February 17, 2002
Boyle Tapped for Spring Creek
By Jerome Obemark
– The Commercial Appeal –
Boyle Investment Co. will have responsibility for guiding residential development of about 500 acres surrounding Spring Creek Ranch, a 320-acre private golf club in northeast Shelby County.
Formerly a laboratory farm for genetic engineering and reproductive research on beef cattle, Spring Creek Ranch is best known now for its Jack Nicklaus-designed golf course.
It was rated second-best new private golf club in the country in the January issue of Golf Digest magazine, said Robb Meyer, general manager of Spring Creek Ranch.
The rating is based on several factors, including how it plays, esthetics and architecture, service and how memorable the experience was, he said.
The golf course opened December 3, 1999. It is about five miles north of Collierville on farmland owned by Dr. David Meyer, a prominent eye surgeon and Robb Meyer’s father.
After David Meyer completed what he wanted to do with the genetic engineering farm operation in the early 1990’s, he knew he didn’t want the rolling, wooded land carved up by developers for a lot of cookie-cutter houses. Robb Meyer said.
To preserve its natural beauty, trees, streams, wildlife and environment, he felt there were two options — turn it into a park, or develop it as a golf course.
“What we have done is to develop a golf course that has the feel of a nature preserve, or park,” Rob Meyer said.
Each golf hole has been named for a tree near it. The 15th hole is named after a chinquapin oak, he said. The chinquapin oak leaf also is the logo of the golf course.
To continue the environmental feel, Meyer has hired architect James Cutler of Bainbridge Island, Wash., to design a new “golf house,” and about eight cabins for members and their guests.
Cutler designed Gates House, an ecology house in the Seattle area that took seven years and more than $100 million to build for Microsoft chairman Bill Gates.
The Gates house project wasn’t the reason Robb Meyer chose Cutler.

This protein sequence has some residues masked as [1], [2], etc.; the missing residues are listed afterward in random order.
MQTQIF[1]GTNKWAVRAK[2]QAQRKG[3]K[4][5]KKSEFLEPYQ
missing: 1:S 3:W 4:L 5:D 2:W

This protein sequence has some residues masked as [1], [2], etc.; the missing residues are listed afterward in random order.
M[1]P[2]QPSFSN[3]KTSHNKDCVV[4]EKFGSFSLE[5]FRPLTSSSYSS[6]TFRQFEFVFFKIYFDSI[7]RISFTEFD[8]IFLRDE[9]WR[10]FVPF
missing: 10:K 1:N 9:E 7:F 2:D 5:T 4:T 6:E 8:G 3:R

“It was the passion he showed when he saw the course,” he said.
Design work is underway. Construction is expected to start late this summer or early fall, and it will take about 18 to 24 months to complete.
In choosing Boyle to develop the surrounding land for housing, Robb Meyer said the primary concern was to ensure that the housing developed will have “a seamless fit” with the golf course, its architecture and feel.
The way we are doing it will not affect the golf,” he said:
“We are confident Boyle will develop a carefully planned community that maintains the esthetic value and integrity of this special piece of property.”
The land surrounding the golf course has an abundance of mature oaks, sycamores, gums, river birch and other hardwoods, wildflowers, wetlands and streams.
The 500 acres is owned by Spring Creek LLC. Its owners include unidentified individual investors, Boyle Investment Co. and beneficial interest of David Meyer’s family.
Boyle has a long record of developing land for residential and other uses.
Examples include The River Oaks area and the Cloisters, both upscale and residential developments in East Memphis near Baptist Memorial Hospital-Memphis.
Russell “Rusty” Bloodworth, executive vice president of Boyle Investment Co., said a guiding principle will be to maintain the “nature preserve” character of the golf course.
Houses built closest to the course will be discreetly buffered so members playing the course will hardly be conscious of their presence, Bloodworth said.
The land does not have sewer lines and probably won’t for at least two or three years, Bloodworth said.
However, initial buyers of large tracts closest to the course will have ample space for septic systems, he said.
“The longer-term plan is for some neighborhoods of urban-sized lots, but what we are working on now are large estate pieces adjoining the course,” Bloodworth said.
About 500 homes could be developed, but the actual number will probably be much smaller, Bloodworth said.
Bloodworth said he expects to start with two or three buyers of large lots.
“We will work closely with them and customize a world for them,” he said,
The initial homes will help set a tone for subsequent development, he said.